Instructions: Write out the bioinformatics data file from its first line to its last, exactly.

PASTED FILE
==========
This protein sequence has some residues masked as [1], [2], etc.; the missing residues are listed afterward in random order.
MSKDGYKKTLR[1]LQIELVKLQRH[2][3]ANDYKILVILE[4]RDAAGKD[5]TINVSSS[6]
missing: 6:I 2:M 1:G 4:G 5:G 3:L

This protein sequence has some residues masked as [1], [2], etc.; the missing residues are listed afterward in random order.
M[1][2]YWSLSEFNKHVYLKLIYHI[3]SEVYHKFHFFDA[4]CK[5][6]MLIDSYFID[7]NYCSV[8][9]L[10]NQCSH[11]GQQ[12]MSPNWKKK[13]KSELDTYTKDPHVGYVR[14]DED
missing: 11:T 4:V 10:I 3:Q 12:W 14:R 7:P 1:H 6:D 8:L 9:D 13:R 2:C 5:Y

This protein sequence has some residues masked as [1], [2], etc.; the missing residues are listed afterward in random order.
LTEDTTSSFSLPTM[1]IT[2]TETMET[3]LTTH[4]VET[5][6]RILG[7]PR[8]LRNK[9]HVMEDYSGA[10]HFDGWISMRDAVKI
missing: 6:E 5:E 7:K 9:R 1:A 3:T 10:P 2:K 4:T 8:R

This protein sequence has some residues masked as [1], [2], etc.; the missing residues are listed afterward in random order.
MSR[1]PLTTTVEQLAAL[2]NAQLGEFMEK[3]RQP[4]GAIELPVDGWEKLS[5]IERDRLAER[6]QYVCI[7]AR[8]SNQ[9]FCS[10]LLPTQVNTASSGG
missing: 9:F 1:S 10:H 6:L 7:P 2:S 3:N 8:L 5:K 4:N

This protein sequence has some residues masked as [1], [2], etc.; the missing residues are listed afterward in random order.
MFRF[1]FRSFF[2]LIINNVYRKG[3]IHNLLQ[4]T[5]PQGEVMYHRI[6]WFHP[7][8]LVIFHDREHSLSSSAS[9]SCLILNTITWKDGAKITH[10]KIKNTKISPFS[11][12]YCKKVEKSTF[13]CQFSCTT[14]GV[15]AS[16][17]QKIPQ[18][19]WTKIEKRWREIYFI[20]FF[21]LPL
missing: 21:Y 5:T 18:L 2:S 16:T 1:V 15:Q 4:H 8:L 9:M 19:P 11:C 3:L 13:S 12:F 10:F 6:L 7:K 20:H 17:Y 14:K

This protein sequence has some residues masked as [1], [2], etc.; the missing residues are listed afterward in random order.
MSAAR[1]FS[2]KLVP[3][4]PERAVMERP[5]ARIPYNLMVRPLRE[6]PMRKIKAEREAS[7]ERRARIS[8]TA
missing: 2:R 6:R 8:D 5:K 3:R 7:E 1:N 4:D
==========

This protein sequence has some residues masked as [1], [2], etc.; the missing residues are listed afterward in random order.
MSKDGYKKTLR[1]LQIELVKLQRH[2][3]ANDYKILVILE[4]RDAAGKD[5]TINVSSS[6]
missing: 6:I 2:M 1:G 4:G 5:G 3:L

This protein sequence has some residues masked as [1], [2], etc.; the missing residues are listed afterward in random order.
M[1][2]YWSLSEFNKHVYLKLIYHI[3]SEVYHKFHFFDA[4]CK[5][6]MLIDSYFID[7]NYCSV[8][9]L[10]NQCSH[11]GQQ[12]MSPNWKKK[13]KSELDTYTKDPHVGYVR[14]DED
missing: 11:T 4:V 10:I 3:Q 12:W 14:R 7:P 1:H 6:D 8:L 9:D 13:R 2:C 5:Y

This protein sequence has some residues masked as [1], [2], etc.; the missing residues are listed afterward in random order.
LTEDTTSSFSLPTM[1]IT[2]TETMET[3]LTTH[4]VET[5][6]RILG[7]PR[8]LRNK[9]HVMEDYSGA[10]HFDGWISMRDAVKI
missing: 6:E 5:E 7:K 9:R 1:A 3:T 10:P 2:K 4:T 8:R

This protein sequence has some residues masked as [1], [2], etc.; the missing residues are listed afterward in random order.
MSR[1]PLTTTVEQLAAL[2]NAQLGEFMEK[3]RQP[4]GAIELPVDGWEKLS[5]IERDRLAER[6]QYVCI[7]AR[8]SNQ[9]FCS[10]LLPTQVNTASSGG
missing: 9:F 1:S 10:H 6:L 7:P 2:S 3:N 8:L 5:K 4:N

This protein sequence has some residues masked as [1], [2], etc.; the missing residues are listed afterward in random order.
MFRF[1]FRSFF[2]LIINNVYRKG[3]IHNLLQ[4]T[5]PQGEVMYHRI[6]WFHP[7][8]LVIFHDREHSLSSSAS[9]SCLILNTITWKDGAKITH[10]KIKNTKISPFS[11][12]YCKKVEKSTF[13]CQFSCTT[14]GV[15]AS[16][17]QKIPQ[18][19]WTKIEKRWREIYFI[20]FF[21]LPL
missing: 21:Y 5:T 18:L 2:S 16:T 1:V 15:Q 4:H 8:L 9:M 19:P 11:C 3:L 13:S 12:F 10:F 6:L 7:K 20:H 17:Y 14:K

This protein sequence has some residues masked as [1], [2], etc.; the missing residues are listed afterward in random order.
MSAAR[1]FS[2]KLVP[3][4]PERAVMERP[5]ARIPYNLMVRPLRE[6]PMRKIKAEREAS[7]ERRARIS[8]TA
missing: 2:R 6:R 8:D 5:K 3:R 7:E 1:N 4:D